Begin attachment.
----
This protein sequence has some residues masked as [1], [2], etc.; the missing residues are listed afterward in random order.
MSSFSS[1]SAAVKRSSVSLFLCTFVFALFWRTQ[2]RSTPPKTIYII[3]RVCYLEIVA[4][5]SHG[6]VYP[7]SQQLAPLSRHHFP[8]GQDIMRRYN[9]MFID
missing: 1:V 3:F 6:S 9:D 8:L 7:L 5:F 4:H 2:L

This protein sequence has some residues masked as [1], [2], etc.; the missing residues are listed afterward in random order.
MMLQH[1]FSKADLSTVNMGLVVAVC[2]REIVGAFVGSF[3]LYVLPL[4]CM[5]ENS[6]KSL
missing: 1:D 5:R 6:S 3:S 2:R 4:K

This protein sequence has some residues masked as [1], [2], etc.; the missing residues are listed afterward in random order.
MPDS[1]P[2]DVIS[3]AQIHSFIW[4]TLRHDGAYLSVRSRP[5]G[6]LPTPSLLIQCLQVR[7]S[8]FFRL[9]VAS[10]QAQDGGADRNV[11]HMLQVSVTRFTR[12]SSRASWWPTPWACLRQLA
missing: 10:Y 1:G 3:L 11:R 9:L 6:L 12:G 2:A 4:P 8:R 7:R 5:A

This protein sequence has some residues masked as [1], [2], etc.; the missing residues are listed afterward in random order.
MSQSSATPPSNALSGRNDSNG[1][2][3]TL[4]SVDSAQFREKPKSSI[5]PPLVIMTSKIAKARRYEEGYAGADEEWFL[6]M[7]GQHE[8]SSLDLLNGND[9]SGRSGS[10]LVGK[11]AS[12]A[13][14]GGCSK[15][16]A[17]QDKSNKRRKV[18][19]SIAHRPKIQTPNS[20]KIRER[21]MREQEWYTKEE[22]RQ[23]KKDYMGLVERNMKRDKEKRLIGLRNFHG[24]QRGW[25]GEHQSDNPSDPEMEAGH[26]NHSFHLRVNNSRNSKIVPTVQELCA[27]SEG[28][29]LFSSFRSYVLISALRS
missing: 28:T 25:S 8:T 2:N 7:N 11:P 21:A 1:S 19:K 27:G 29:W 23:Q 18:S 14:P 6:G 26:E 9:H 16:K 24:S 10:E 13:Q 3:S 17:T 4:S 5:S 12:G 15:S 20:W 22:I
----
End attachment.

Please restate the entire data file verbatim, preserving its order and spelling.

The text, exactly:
This protein sequence has some residues masked as [1], [2], etc.; the missing residues are listed afterward in random order.
MSSFSS[1]SAAVKRSSVSLFLCTFVFALFWRTQ[2]RSTPPKTIYII[3]RVCYLEIVA[4][5]SHG[6]VYP[7]SQQLAPLSRHHFP[8]GQDIMRRYN[9]MFID
missing: 1:V 3:F 6:S 9:D 8:L 7:L 5:F 4:H 2:L

This protein sequence has some residues masked as [1], [2], etc.; the missing residues are listed afterward in random order.
MMLQH[1]FSKADLSTVNMGLVVAVC[2]REIVGAFVGSF[3]LYVLPL[4]CM[5]ENS[6]KSL
missing: 1:D 5:R 6:S 3:S 2:R 4:K

This protein sequence has some residues masked as [1], [2], etc.; the missing residues are listed afterward in random order.
MPDS[1]P[2]DVIS[3]AQIHSFIW[4]TLRHDGAYLSVRSRP[5]G[6]LPTPSLLIQCLQVR[7]S[8]FFRL[9]VAS[10]QAQDGGADRNV[11]HMLQVSVTRFTR[12]SSRASWWPTPWACLRQLA
missing: 10:Y 1:G 3:L 11:R 9:L 6:L 12:G 2:A 4:P 8:R 7:R 5:A

This protein sequence has some residues masked as [1], [2], etc.; the missing residues are listed afterward in random order.
MSQSSATPPSNALSGRNDSNG[1][2][3]TL[4]SVDSAQFREKPKSSI[5]PPLVIMTSKIAKARRYEEGYAGADEEWFL[6]M[7]GQHE[8]SSLDLLNGND[9]SGRSGS[10]LVGK[11]AS[12]A[13][14]GGCSK[15][16]A[17]QDKSNKRRKV[18][19]SIAHRPKIQTPNS[20]KIRER[21]MREQEWYTKEE[22]RQ[23]KKDYMGLVERNMKRDKEKRLIGLRNFHG[24]QRGW[25]GEHQSDNPSDPEMEAGH[26]NHSFHLRVNNSRNSKIVPTVQELCA[27]SEG[28][29]LFSSFRSYVLISALRS
missing: 28:T 25:S 8:T 2:N 7:N 11:P 21:A 1:S 19:K 27:G 29:W 23:Q 18:S 14:P 6:G 26:E 9:H 16:K 24:S 10:E 13:Q 3:S 17:T 4:S 5:S 12:G 15:S 20:W 22:I